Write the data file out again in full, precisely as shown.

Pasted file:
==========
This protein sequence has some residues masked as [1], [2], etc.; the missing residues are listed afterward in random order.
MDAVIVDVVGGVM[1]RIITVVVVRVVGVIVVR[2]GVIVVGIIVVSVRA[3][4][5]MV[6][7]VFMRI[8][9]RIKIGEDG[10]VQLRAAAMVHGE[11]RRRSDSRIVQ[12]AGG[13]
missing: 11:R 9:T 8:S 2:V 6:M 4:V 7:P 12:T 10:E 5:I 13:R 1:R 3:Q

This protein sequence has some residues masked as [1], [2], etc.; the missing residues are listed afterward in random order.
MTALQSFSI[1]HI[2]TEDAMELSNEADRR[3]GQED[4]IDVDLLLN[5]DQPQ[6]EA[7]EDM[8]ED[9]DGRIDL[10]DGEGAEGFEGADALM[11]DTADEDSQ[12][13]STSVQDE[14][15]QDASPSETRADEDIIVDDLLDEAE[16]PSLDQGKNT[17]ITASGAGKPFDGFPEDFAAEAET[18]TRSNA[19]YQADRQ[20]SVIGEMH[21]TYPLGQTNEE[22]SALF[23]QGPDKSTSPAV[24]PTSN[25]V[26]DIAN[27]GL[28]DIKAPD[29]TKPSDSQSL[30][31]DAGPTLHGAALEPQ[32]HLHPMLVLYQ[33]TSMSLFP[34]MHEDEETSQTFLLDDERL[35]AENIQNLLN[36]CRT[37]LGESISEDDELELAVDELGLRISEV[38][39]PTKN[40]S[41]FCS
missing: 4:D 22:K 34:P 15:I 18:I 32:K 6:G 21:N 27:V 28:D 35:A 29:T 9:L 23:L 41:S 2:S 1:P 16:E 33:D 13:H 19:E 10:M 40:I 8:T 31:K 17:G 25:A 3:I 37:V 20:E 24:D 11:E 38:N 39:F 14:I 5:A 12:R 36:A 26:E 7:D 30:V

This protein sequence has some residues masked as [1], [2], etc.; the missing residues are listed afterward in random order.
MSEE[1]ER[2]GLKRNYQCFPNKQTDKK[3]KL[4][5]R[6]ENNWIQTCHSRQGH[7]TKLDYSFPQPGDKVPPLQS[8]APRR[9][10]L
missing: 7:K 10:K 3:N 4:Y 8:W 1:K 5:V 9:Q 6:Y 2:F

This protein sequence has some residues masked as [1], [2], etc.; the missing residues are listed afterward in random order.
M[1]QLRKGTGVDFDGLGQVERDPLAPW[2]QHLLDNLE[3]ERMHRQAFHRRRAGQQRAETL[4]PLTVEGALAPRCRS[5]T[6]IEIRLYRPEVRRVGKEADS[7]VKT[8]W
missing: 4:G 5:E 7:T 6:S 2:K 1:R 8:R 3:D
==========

This protein sequence has some residues masked as [1], [2], etc.; the missing residues are listed afterward in random order.
MDAVIVDVVGGVM[1]RIITVVVVRVVGVIVVR[2]GVIVVGIIVVSVRA[3][4][5]MV[6][7]VFMRI[8][9]RIKIGEDG[10]VQLRAAAMVHGE[11]RRRSDSRIVQ[12]AGG[13]
missing: 11:R 9:T 8:S 2:V 6:M 4:V 7:P 12:T 10:E 5:I 13:R 1:R 3:Q

This protein sequence has some residues masked as [1], [2], etc.; the missing residues are listed afterward in random order.
MTALQSFSI[1]HI[2]TEDAMELSNEADRR[3]GQED[4]IDVDLLLN[5]DQPQ[6]EA[7]EDM[8]ED[9]DGRIDL[10]DGEGAEGFEGADALM[11]DTADEDSQ[12][13]STSVQDE[14][15]QDASPSETRADEDIIVDDLLDEAE[16]PSLDQGKNT[17]ITASGAGKPFDGFPEDFAAEAET[18]TRSNA[19]YQADRQ[20]SVIGEMH[21]TYPLGQTNEE[22]SALF[23]QGPDKSTSPAV[24]PTSN[25]V[26]DIAN[27]GL[28]DIKAPD[29]TKPSDSQSL[30][31]DAGPTLHGAALEPQ[32]HLHPMLVLYQ[33]TSMSLFP[34]MHEDEETSQTFLLDDERL[35]AENIQNLLN[36]CRT[37]LGESISEDDELELAVDELGLRISEV[38][39]PTKN[40]S[41]FCS
missing: 4:D 22:K 34:P 15:I 18:I 32:K 6:G 21:N 27:V 28:D 35:A 29:T 9:L 23:L 41:S 2:S 1:P 16:E 33:D 13:H 19:E 10:M 40:I 8:T 31:K 17:G 25:A 3:I 37:V 20:E 24:D 11:E 38:N 39:F 14:I 5:A 12:R 36:A 26:E 7:D 30:V

This protein sequence has some residues masked as [1], [2], etc.; the missing residues are listed afterward in random order.
MSEE[1]ER[2]GLKRNYQCFPNKQTDKK[3]KL[4][5]R[6]ENNWIQTCHSRQGH[7]TKLDYSFPQPGDKVPPLQS[8]APRR[9][10]L
missing: 7:K 10:K 3:N 4:Y 8:W 1:K 5:V 9:Q 6:Y 2:F

This protein sequence has some residues masked as [1], [2], etc.; the missing residues are listed afterward in random order.
M[1]QLRKGTGVDFDGLGQVERDPLAPW[2]QHLLDNLE[3]ERMHRQAFHRRRAGQQRAETL[4]PLTVEGALAPRCRS[5]T[6]IEIRLYRPEVRRVGKEADS[7]VKT[8]W
missing: 4:G 5:E 7:T 6:S 2:K 1:R 8:R 3:D